Black 47: Sketches on Dunmanway

20th February 1847
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In the entire period of the Great Famine in Ireland (1845-1851) the most dramatic population decrease from death and emigration occurred in "Black '47".

The accounts from the Irish provincial papers continue to detail the unmitigated sufferings of the starving peasantry. Indeed, they are stated to be on the increase, notwithstanding the very great exertion of public bodies and individuals to assuage their pressure.

With the object of ascertaining the accuracy of the frightful statements received from the West, and of placing them in unexaggerated fidelity before our readers, a few days since, we commissioned our Artist, Mr James Mahoney, of Cork, to visit a seat of extreme suffering, viz., Skibbereen and its vicinity; and we now submit to our readers the graphic results of his journey, accompanied by such descriptive notes as he was enabled to collect whilst sketching the fearful incidents and desolate localities; premising merely, that our Artist must already have been somewhat familiar with such scenes of suffering in his own locality, (Cork), so that he cannot be supposed to have taken an extreme view of the greater misery at Skibbereen.

“Having heard much of the wants of Dunmanway, I proceeded thither, and am delighted to say that this large and thriving town (of which I send you a sketch, taken from the bridge on the Cork road) seems to be the barrier to the dreadful want further west. Not, at the same time, but that much want does exist here, though nothing beyond what may be expected upon land where nature is not bountiful. The worst feature presenting itself, at this moment, all through the West, is the entire abandonment of agricultural occupation; and, during my entire excursion from Clonakilty round to Dunmanway, not more than ten or a dozen fields seemed to have been prepared for the spring; and the answer of all those to whom I addressed myself on the subject was, that if they put down, they did not know who would reap; and that, in case the crops were sown, the poor famished wretches would be there to eat them up long before they had time to grow.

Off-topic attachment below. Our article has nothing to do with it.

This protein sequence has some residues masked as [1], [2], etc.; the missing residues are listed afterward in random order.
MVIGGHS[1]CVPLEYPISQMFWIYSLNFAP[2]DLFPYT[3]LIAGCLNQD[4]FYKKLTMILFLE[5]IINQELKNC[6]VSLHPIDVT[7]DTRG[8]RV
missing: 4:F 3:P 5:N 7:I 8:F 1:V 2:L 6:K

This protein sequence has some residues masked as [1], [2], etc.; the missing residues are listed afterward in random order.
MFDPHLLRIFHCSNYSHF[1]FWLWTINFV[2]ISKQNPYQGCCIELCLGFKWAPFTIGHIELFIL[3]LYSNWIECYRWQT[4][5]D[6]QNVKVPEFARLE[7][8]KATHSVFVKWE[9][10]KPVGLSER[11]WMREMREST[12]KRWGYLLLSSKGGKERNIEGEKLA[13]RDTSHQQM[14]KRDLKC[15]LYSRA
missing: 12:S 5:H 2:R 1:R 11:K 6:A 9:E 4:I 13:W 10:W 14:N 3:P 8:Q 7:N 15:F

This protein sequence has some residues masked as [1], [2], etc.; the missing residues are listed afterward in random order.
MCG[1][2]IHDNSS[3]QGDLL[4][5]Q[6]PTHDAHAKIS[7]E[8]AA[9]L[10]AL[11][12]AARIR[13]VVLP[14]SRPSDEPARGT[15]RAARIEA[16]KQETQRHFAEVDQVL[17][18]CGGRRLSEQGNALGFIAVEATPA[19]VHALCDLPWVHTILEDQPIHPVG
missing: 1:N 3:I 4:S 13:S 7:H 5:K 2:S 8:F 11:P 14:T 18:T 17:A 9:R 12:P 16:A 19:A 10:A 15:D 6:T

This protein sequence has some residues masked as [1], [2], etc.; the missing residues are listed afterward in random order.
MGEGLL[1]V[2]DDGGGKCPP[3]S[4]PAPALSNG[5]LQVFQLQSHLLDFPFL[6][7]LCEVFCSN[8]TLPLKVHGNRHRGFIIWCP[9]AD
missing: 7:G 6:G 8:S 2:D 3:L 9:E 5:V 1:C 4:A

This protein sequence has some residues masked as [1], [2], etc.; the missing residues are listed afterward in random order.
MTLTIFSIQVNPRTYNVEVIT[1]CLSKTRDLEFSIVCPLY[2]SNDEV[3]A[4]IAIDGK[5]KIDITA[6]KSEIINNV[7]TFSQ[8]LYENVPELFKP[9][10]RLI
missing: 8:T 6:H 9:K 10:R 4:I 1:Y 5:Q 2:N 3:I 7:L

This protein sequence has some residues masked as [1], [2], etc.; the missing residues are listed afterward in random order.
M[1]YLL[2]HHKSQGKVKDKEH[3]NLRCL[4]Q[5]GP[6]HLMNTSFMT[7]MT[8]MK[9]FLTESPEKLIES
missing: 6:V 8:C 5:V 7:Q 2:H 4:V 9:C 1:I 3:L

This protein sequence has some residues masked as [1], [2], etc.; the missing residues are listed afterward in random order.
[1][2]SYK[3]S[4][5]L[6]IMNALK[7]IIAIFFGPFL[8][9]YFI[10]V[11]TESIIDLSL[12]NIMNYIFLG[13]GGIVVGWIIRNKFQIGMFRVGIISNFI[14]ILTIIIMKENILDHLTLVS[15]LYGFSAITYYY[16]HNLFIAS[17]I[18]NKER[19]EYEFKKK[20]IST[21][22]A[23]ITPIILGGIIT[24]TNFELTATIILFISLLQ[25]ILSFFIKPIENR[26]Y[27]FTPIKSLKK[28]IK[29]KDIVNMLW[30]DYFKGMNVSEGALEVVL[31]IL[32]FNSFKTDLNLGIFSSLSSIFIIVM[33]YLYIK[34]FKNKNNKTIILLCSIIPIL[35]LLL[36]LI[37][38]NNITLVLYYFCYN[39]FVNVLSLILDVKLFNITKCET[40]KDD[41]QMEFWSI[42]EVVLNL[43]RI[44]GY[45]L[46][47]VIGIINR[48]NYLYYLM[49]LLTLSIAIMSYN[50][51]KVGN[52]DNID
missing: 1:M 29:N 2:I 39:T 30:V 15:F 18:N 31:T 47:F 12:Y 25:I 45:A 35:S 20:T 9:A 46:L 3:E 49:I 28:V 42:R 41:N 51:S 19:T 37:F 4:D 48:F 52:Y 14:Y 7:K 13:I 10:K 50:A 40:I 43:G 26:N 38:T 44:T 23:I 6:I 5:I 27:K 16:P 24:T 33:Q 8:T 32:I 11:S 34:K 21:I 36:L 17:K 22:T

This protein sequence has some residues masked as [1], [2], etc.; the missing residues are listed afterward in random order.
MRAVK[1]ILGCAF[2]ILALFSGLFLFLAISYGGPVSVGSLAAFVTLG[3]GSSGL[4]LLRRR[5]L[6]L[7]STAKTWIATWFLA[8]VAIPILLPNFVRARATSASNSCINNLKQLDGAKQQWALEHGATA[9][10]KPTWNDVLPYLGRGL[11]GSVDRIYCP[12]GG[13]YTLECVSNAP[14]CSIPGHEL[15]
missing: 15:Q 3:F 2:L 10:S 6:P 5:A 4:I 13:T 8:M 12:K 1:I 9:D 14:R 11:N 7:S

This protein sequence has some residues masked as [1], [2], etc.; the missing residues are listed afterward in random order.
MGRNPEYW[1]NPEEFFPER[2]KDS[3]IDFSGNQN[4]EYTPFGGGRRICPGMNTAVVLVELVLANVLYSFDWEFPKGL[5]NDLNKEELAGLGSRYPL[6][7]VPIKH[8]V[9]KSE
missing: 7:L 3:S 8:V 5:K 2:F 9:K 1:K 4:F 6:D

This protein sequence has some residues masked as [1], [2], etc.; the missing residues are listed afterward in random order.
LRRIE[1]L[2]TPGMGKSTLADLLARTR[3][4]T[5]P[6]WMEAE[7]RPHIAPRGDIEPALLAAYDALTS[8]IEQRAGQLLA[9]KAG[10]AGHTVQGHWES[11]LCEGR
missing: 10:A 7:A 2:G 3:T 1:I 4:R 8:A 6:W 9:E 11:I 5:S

“Again, all sympathy between the living and the dead seems completely out of the question; and the revolting practice will, doubtless, go on until it works its own remedy. I certainly saw from 150 to 180 funerals of victims to the want of food, the whole number attended by not more than 50 persons; and so hardened are the men regularly employed in the removal of the dead from the workhouse, that I saw one of them, with four coffins in a car, driving to the churchyard, sitting upon one of the said coffins, and smoking with much apparent enjoyment. The people also say that whoever escapes the fever is sure of falling sick on the road (the Public Works), as they are, in many instances, compelled to walk from three to six miles, and sometimes a greater distance, to work, and back again in the evening, without partaking of a morsel of food. Added to this, they are, in a great number of instances, standing in bogs and wet places, which so affects them, that many of the poor fellows have been known to drop down at their work.”

// SOURCE Illustrated London News - Saturday 20 February 1847

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